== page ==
I have a set of urls :

/products

/categories

/customers

Now say a customers is named john, and I want to help john to reach his own account page with a shorter url:

before : /customers/john
after  : /john

(suppose customer names are unique)

I'm trying to figure out a proper regex dispatcher so all customers can have this feature :

/marry
/james
/tony-the-red-beard

here is what I got now(in PHP) :

'/^\/([^(products|categories|admin)].+)$/' => /customers/$1

This doesn't seem to work. Anybody can help me?

  • 1
    All aboard the Regular Express! Prunes and oatmeal! – P Daddy Jan 8 '10 at 6:44
up vote 18 down vote accepted

What you need here is a negative lookahead assertion. What you want to say is "I want to match any string of characters, except for these particular strings." An assertion in a regex can match against a string, but it doesn't consume any characters, allowing those character to be matched by the rest of your regex. You can specify a negative assertion by wrapping a pattern in (?! and ).

'/^\/(?!products|categories|admin)(.+)$/'

Note that you might want the following instead, if you don't allow customers names to include slashes:

'/^\/(?!products|categories|admin)([^/]+)$/'

This is entirely the wrong way to go about solving the problem, but it is possible to express fixed negative lookaheads without using negative lookaheads. Extra spacing for clarity:

^ (
( $ | [^/] |
  / ( $ | [^pc] |
    p ( $ | [^r] |
      r ( $ | [^o] |
        o ( $ | [^d] |
          d ( $ | [^u] |
            u ( $ | [^c] |
              c ( $ | [^t] |
                t ( $ | [^s] ))))))) |
    c ( $ | [^au] |
      a ( $ | [^t] |
        t ( $ | [^e] |
          e ( $ | [^g] |
            g ( $ | [^o] |
              o ( $ | [^r] |
                r ( $ | [^i] |
                  i ( $ | [^e] |
                    e ( $ | [^s] )))))))) |
      u ( $ | [^s] |
        s ( $ | [^t] |
          t ( $ | [^o] |
            o ( $ | [^m] |
              m ( $ | [^e] |
                e ( $ | [^r] |
                  r ( $ | [^s] ))))))))))
) .* ) $
  • 3
    Wow. I'm not sure if I should be impressed or disturbed. Yes, it is possible to do negative lookahead in regular expressions, even if there is no syntactic sugar for them, just as it is possible to do match a whole range of characters without character classes. I'm not sure why you would want to write (a|b|c|d|e|f|g|h|i|j|k|l|m|n|o|p|q|r|s|t|u|v|w|x|y|z|A|B|C|D|E|F|G|H|I|J|K|L|M|N|O|P|Q|R|S|T|U|V|W|X|Y|Z) instead of [a-zA-Z], though, and likewise I'm not sure why you'd want to avoid negative lookahead assertions (?!). – Brian Campbell Jan 8 '10 at 6:04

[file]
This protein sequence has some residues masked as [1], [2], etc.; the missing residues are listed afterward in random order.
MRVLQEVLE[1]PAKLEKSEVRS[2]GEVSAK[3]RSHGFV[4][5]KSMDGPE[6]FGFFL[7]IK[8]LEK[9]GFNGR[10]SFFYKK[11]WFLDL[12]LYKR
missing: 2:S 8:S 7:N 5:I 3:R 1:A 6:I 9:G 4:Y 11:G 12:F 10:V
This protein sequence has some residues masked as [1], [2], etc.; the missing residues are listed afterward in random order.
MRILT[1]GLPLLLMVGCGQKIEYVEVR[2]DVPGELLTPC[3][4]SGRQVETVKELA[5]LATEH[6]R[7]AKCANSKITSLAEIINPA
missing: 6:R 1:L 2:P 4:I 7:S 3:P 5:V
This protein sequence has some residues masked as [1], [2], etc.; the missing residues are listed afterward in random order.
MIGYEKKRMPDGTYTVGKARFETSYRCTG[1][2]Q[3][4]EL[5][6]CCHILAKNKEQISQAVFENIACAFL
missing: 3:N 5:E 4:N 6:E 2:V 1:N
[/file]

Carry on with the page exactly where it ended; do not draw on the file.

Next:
• nah .. I'm simply scared. I believe there's a better solution. Besides it's not he end of the world. – Shawn Jan 8 '10 at 6:11
  • 5
    Just for fun, really, since somebody else already posted the correct answer. – ephemient Jan 8 '10 at 6:15
  • 1
    @Brian Campbell: Believe it or not, there are regular expression flavors that do not support lookaheads. For those, this is the only approach. Looks scary, but if all else fails… +1 – Tomalak Jan 8 '10 at 12:58
  • I'll +1 any solution that claims to be wrong. – jsh Nov 11 '13 at 18:26

You're trying to use a negated character class the wrong way. A negated character class says 'do not match the contained characters'. What you are wanting to say is 'do not match if this stuff I specified here exists'. To do that you have to a bit more creative. Probably need some negative lookbehind. I'm not 100% sure about php's regex engine but something similar to this should work.

/^\/(?<!(?:products|categories|admin))(.+)$/

so, negative lookbehind (?<! ... ) saying don't match the .+ if products or categories or admin precede it. Then that is in a non-capturing group (?: ... ).

Check out Regular Expression Advanced Syntax Reference for extra help.

  • Er, you don't need to go as fancy as lookbehind (and in fact, I don't think that will work, since you haven't consumed those characters yet), and negative assertions are always non-caputuring, because, well, they're negative; what would they capture? – Brian Campbell Jan 8 '10 at 6:09
  • Thanks to Brian's hint, here is a possible fix to your statement: /^\/(.+)(?<!\/(?:products|categories|admin))$/ This says "match '/anything' that doesn't come after /products, /categories, /admin. Correct me if I'm wrong. – Shawn Jan 8 '10 at 6:10
  • @Qberticus: same effect but using assertion is more intuitive. – Shawn Jan 8 '10 at 6:15
  • I always include non-capturing groups regardless. It's explicit and is there in case something changes. Lookbehind isn't fancy (?! vs (?<! is semantics in regards to this regex. One says don't match if the / is followed by, the other says don't match if the .+ is preceded by. I wonder which one is faster with the php engine though. Probably lookahead. – Rich Schuler Jan 8 '10 at 6:29

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